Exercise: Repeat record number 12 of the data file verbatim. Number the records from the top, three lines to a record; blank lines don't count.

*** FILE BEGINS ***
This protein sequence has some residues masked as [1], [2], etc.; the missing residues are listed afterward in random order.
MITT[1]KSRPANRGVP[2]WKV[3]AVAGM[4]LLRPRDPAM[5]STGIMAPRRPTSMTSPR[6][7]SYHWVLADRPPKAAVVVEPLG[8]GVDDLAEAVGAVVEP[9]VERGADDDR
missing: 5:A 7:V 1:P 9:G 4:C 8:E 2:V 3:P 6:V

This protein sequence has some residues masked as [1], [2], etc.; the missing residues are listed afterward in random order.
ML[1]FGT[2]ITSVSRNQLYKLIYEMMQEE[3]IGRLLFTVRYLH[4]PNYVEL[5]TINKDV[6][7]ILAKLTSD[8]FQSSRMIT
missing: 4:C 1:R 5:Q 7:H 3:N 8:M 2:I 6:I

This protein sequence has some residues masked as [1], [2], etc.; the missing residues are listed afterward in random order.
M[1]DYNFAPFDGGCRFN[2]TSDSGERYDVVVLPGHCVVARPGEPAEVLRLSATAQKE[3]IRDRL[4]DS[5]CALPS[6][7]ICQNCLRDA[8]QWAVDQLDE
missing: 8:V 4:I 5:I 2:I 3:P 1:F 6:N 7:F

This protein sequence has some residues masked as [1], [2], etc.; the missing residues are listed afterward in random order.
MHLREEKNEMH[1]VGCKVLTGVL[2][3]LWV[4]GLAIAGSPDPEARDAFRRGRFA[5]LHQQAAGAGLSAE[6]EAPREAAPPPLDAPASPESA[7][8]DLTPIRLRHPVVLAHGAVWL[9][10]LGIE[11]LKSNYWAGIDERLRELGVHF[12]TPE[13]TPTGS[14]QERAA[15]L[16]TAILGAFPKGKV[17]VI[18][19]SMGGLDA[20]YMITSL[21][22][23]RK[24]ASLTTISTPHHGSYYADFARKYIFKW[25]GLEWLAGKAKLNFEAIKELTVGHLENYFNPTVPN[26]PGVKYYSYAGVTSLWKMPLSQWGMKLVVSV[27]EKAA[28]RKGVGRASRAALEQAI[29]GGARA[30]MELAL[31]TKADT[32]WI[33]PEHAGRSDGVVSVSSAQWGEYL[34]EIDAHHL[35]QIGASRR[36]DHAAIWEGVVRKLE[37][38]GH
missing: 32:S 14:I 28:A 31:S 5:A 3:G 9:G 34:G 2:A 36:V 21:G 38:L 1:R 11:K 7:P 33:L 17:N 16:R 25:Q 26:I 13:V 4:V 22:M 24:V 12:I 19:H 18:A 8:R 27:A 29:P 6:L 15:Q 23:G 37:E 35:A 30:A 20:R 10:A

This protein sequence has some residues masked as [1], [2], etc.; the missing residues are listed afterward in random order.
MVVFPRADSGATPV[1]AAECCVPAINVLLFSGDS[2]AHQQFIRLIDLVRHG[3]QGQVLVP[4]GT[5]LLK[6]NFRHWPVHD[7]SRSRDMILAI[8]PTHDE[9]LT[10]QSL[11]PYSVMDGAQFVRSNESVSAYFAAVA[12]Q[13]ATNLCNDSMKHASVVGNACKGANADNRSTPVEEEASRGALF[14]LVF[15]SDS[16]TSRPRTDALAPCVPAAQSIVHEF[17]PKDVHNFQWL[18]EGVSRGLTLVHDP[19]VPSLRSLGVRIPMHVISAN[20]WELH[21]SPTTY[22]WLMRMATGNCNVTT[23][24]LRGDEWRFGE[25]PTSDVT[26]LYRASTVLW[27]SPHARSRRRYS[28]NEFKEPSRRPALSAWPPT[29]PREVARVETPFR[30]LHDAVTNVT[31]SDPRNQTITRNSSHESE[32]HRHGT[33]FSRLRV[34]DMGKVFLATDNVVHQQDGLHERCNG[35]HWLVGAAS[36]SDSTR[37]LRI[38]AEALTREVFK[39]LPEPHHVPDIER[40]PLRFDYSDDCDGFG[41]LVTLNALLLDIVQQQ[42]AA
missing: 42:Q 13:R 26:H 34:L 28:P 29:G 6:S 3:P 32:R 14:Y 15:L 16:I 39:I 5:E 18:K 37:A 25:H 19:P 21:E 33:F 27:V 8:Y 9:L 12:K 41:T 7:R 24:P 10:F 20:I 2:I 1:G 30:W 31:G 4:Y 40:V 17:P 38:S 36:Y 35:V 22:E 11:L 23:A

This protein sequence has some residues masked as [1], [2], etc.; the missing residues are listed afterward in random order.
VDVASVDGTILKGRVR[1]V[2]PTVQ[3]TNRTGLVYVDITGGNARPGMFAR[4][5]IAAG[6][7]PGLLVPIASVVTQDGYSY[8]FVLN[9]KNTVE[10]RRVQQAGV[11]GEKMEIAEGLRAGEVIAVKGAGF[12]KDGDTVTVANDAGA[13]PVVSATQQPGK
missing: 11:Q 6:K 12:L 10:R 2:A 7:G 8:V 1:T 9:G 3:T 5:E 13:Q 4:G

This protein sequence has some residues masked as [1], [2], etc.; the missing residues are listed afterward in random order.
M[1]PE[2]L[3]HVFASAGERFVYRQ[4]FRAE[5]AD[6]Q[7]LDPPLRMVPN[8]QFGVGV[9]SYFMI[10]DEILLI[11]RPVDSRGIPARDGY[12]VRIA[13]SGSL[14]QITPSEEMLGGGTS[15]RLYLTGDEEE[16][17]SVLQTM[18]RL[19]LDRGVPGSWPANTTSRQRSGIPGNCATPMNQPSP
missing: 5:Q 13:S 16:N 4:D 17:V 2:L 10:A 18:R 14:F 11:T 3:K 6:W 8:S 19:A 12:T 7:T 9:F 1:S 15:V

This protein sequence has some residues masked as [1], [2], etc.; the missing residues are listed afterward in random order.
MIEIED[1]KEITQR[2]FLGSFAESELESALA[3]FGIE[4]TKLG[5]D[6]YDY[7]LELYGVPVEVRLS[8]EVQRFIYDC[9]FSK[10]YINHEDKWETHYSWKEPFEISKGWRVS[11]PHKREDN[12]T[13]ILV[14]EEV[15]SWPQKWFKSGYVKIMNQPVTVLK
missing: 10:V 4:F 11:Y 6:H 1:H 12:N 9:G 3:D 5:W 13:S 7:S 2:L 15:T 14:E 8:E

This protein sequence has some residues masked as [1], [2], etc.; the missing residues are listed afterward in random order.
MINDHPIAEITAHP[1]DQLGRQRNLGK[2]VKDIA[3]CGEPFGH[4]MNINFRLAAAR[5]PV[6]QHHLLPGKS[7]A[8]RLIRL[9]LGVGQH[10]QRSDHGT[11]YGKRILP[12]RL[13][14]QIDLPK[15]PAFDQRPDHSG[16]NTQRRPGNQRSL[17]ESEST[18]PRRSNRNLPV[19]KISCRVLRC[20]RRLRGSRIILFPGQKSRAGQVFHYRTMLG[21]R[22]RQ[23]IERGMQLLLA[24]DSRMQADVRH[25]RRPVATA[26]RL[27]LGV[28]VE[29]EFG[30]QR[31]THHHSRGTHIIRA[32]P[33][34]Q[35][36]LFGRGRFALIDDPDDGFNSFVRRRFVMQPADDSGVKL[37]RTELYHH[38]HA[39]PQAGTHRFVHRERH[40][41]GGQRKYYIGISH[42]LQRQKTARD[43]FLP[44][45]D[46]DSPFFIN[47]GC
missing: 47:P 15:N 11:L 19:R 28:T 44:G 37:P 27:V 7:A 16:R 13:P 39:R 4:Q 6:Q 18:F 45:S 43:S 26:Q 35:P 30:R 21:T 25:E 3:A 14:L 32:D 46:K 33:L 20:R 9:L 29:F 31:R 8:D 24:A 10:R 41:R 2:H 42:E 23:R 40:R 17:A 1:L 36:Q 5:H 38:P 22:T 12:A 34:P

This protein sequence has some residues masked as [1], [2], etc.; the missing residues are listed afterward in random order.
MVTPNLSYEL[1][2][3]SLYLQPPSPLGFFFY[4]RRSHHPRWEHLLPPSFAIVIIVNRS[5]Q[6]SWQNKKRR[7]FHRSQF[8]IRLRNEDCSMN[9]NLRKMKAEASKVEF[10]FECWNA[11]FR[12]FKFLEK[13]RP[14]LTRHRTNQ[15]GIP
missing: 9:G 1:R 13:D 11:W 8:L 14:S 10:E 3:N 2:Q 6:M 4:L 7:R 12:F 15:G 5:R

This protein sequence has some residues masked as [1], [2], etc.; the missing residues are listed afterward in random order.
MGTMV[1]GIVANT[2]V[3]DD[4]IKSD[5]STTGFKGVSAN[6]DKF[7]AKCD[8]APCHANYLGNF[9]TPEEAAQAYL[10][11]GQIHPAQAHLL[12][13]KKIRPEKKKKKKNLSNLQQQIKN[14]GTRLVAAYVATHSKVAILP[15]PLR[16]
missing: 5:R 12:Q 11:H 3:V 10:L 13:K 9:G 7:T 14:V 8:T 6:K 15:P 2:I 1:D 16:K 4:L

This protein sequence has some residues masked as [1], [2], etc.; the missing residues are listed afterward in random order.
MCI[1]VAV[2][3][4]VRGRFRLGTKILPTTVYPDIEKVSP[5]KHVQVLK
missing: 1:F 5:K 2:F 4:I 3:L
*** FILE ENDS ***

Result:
This protein sequence has some residues masked as [1], [2], etc.; the missing residues are listed afterward in random order.
MCI[1]VAV[2][3][4]VRGRFRLGTKILPTTVYPDIEKVSP[5]KHVQVLK
missing: 1:F 5:K 2:F 4:I 3:L